Discussing the disincentives to and constraints on sharing data in archaeology, Lorna Richardson asks “Do you think there’s an issue w not knowing who to aim open data at? Planning for niche, specialist use or other?”. In short, yes, I believe there is.

Perhaps when faced with the prospect of preparing and organizing our data, we face a sort of paralyzing confusion over who the end-user is and what their needs are. I’ve experienced it, and it is not to be underestimated when thinking of the factors that result in such low levels of sharing in archaeology. We all spend a great deal of time preparing data for analysis, transmogrifying raw observations into something usable by various research tools in order to answer specific questions. How transmogrified should the stuff be that we post online for all to use?

Our goal should be to allow others to test hypotheses with our data. In that sense, any shared data is better than no shared data. Whatever the “level” of data we share, it should allow anyone to ask at least some questions and get some answers.  John Muccigrosso points to the example of papyrology, in which sharing of images, even of limited quality, allowed an increase in the pace and diversity of research. I see similar potential right now in paleoanthropology with the 3D printing of fossils, for example.

Dimitri Nakassis sensibly points out that access to data does not replace acquired skill. Even if he had access to all of his colleague’s data, he wouldn’t “have seen what she has seen”. Of course, having access to the data, he might have the opportunity to start seeing what she has seen. He might also, Shawn Graham notes, start seeing things that she hasn’t seen. Deep knowledge is a double edged sword. It confers expertise but also constrains the imagination. Diversity of perspectives is as essential to the scientific process as expertise.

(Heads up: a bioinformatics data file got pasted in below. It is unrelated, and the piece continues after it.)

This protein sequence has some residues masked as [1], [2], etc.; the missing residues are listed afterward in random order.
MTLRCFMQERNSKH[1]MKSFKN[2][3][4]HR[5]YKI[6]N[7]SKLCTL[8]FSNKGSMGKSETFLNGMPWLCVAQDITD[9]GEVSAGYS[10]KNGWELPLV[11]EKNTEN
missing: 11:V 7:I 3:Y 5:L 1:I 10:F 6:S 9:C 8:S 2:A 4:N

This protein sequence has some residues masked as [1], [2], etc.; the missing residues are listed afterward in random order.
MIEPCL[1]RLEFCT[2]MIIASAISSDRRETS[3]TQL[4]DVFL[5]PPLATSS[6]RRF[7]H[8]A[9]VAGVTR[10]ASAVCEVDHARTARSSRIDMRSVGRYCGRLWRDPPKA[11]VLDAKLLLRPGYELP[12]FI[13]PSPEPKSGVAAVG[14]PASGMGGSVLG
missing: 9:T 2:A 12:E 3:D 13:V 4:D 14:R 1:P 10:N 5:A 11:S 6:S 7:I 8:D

We run into problems as a discipline when publicly and ritually acknowledged expertise is a necessary condition for access to data of any kind. It creates an unnecessary bottleneck in the research process. When only initiates can access information, they can ask a limited number of questions and carry out a limited number of analyses. If the only impact was to create a slow archaeology, as Bill Caraher calls it, it would be bad enough, but it actually creates a blinkered archaeology that goes deeply down particular roads and tends to ignore the wide open landscapes they traverse.

Access to some data allows the testing of some hypotheses. Access to more data allows the testing of more. Our goal in sharing should be to create opportunities to test hypotheses. As Muccigrosso shows, this doesn’t make the experts obsolete, or even affect their status in any significant way. It may actually improve it by making them experts in a world that cares more deeply about, and is more engaged with their area of study.

I maintain that the prestige economy of archaeology, which generates data protectionist practices is harmful to the discipline and therefore to the wider society. We must find a way to transcend it.

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